With #Natsweek now a month behind us, some new national champions were crowned while others prolonged their titles. The reshuffling of titles means that there was a lot of new kit to be made, and each team has its own take on what a national jersey should look like. Here are some of the new national jerseys we’ve spotted in the women’s peloton since June.
Which is your favourite?
National kits of the 2017 peloton
The list of champions within the Boels-Dolmans squad is impressive. The roster features the European, Olympic and world road champions as well as national road racing champions from The Netherlands, Britain and Luxembourg. There are also Canadian, Luxembourgian and Polish time trial champions. And finally, national cyclocross champions from Britain and Luxembourg. That’s a lot of special kit to be made!
We don’t know yet what the time trial skinsuits of Karol-Ann Canuel (Canada) and Kasia Pawlowska (Poland) will look like, so we’ll have to wait for an individual time trial for them to debut their new skinsuits — maybe we’ll see them in the La Course time trial in Marseille?
Team VéloConcept’s two new Scandinavian road champions received similar looking jerseys. Sara Penton of Sweden wears a blue one with a yellow cross, while Camilla Møllebro of Denmark sports the same design in red and white. The jerseys are accompanied by black bibs instead of the blue and red team bibs.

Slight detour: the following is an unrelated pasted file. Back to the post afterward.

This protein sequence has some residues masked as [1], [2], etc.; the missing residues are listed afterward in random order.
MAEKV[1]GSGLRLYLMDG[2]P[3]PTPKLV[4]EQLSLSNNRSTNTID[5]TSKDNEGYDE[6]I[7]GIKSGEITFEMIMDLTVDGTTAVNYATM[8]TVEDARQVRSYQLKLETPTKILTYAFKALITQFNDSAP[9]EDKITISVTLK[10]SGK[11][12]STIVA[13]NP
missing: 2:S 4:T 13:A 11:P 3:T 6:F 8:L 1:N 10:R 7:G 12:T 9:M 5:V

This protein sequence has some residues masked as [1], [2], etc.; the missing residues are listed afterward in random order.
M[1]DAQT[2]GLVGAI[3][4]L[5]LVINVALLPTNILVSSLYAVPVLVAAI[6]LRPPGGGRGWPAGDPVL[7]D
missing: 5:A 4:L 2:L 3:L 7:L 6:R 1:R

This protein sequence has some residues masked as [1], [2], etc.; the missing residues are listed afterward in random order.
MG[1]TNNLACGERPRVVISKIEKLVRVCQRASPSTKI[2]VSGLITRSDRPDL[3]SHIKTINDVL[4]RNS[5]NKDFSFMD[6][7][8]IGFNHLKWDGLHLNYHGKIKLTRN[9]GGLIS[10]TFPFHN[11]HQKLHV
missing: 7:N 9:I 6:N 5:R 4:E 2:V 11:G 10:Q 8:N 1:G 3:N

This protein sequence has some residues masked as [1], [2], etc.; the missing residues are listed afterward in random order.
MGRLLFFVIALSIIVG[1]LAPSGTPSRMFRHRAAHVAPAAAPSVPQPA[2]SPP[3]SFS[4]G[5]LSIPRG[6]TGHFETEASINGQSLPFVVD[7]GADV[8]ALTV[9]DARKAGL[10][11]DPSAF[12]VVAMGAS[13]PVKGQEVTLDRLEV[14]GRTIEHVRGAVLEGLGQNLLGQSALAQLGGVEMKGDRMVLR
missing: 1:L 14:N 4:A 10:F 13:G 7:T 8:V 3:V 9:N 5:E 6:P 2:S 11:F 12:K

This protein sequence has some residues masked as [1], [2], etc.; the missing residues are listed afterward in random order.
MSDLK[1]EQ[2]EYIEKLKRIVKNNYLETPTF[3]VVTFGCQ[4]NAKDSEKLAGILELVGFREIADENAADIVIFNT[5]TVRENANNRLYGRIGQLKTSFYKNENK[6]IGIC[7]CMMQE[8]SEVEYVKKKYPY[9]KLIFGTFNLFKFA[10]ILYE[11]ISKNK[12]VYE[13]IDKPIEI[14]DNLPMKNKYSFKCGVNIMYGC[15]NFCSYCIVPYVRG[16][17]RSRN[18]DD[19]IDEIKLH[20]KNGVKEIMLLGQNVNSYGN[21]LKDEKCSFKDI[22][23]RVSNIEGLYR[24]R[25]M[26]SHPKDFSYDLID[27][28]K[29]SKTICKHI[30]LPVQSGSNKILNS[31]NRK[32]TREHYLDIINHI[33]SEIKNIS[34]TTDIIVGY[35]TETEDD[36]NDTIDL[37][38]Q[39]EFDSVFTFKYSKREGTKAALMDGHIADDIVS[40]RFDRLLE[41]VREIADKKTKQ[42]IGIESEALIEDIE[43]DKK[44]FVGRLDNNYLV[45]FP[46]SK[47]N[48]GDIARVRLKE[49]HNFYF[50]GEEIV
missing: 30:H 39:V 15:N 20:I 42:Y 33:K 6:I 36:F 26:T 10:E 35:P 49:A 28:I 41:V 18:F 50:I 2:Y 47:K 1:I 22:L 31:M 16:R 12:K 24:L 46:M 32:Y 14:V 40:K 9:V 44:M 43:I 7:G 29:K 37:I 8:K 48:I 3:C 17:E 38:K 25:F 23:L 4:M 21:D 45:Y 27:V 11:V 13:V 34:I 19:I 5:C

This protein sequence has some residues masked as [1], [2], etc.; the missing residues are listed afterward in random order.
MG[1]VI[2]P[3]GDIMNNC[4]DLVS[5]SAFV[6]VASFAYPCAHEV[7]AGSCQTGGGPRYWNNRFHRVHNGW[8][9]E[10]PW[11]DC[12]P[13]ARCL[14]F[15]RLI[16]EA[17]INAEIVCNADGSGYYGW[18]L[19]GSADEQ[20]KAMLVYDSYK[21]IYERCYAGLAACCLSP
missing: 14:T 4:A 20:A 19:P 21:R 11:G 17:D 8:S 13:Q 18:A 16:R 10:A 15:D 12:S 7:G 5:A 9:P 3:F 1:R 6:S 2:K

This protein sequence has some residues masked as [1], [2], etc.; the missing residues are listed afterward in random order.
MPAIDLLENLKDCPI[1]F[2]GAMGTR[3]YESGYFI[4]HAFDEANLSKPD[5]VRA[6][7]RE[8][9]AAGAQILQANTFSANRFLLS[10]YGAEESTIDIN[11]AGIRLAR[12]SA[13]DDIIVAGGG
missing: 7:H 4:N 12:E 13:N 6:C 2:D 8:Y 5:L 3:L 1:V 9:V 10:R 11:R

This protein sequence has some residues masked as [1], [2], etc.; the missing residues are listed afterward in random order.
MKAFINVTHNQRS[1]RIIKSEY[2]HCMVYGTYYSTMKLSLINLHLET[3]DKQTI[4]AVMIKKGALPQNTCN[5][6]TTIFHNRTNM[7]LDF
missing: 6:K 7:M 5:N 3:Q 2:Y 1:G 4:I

Team VéloConcept’s Amber Neben took both the road race and individual time trial title at the USA Cycling national championships this year, but we’ve yet to see VéloConcept’s take on the stars and stripes. In the time trial, however, Neben’s rainbow stripes will trump the national skinsuit, so we’ll have to wait until after September to see what the US national skinsuit looks like, that is if Neben doesn’t claim a third world time trial title in Norway.
Annemiek van Vleuten (Orica-Scott), or ‘Vleuty’ as she’s known among her Aussie teammates, prolonged her Dutch individual time trial title in June. But where we’ve previously seen her wear a skinsuit with black bottoms and the Dutch tri-clours on top, this year’s skinsuit is fully coloured.
The only French women’s UCI team gained a significant sponsor in Française-des-Jeux this year, who also is the title sponsor of a French men’s UCI team. The kits of both teams are pretty similar, with only team-specific sponsor logos setting them apart.
The men’s and women’s FDJ teams both now have the French road champion within their ranks. But where Arnaud Démare’s national champion jersey doesn’t contain any sponsor logos, Charlotte Bravard’s kit does contain all of the women’s team’s sponsors on a red, white and blue outfit. The kit matches that of her teammates but does stand out due to the solid red shorts. With a limited amount of blue, Eri Yonamine sports a white-and-red kit to identify her as the Japanese champion.
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— FDJ NAquitaine FUT (@FDJ_NAqui_Fut) 29 juni 2017
TOP GIRLS-FASSA BORTOLO
Ana Covrig has been the Romanian road champion for the past three years, but this year, Top Girls Fassa Bortolo has given her the most noticeable national jersey yet. Solid blocks of blue, yellow and red in addition to striped piping makes her easily recognisable.
A six-time national road race champion, Belgian Jolien D’Hoore spent the past 12 months in the regular black Wiggle-High5 colours. She rectified that this June, however, when she took back her title and returned to the Giro Rosa in the tri-coloured kit.
Italy’s Elisa Longo Borghini finally claimed the Italian road championships title in 2017, for the first time in her career. Similar to D’Hoore’s jersey, Longo Borghini’s jersey sports three horizontal bars across her middle. Keen observers will note that this is actually the Hungarian flag, however, as the Italian flag actually features the tricolore vertically. Longo Borghini was among the first to point this out and we are told that a new kit is in the making.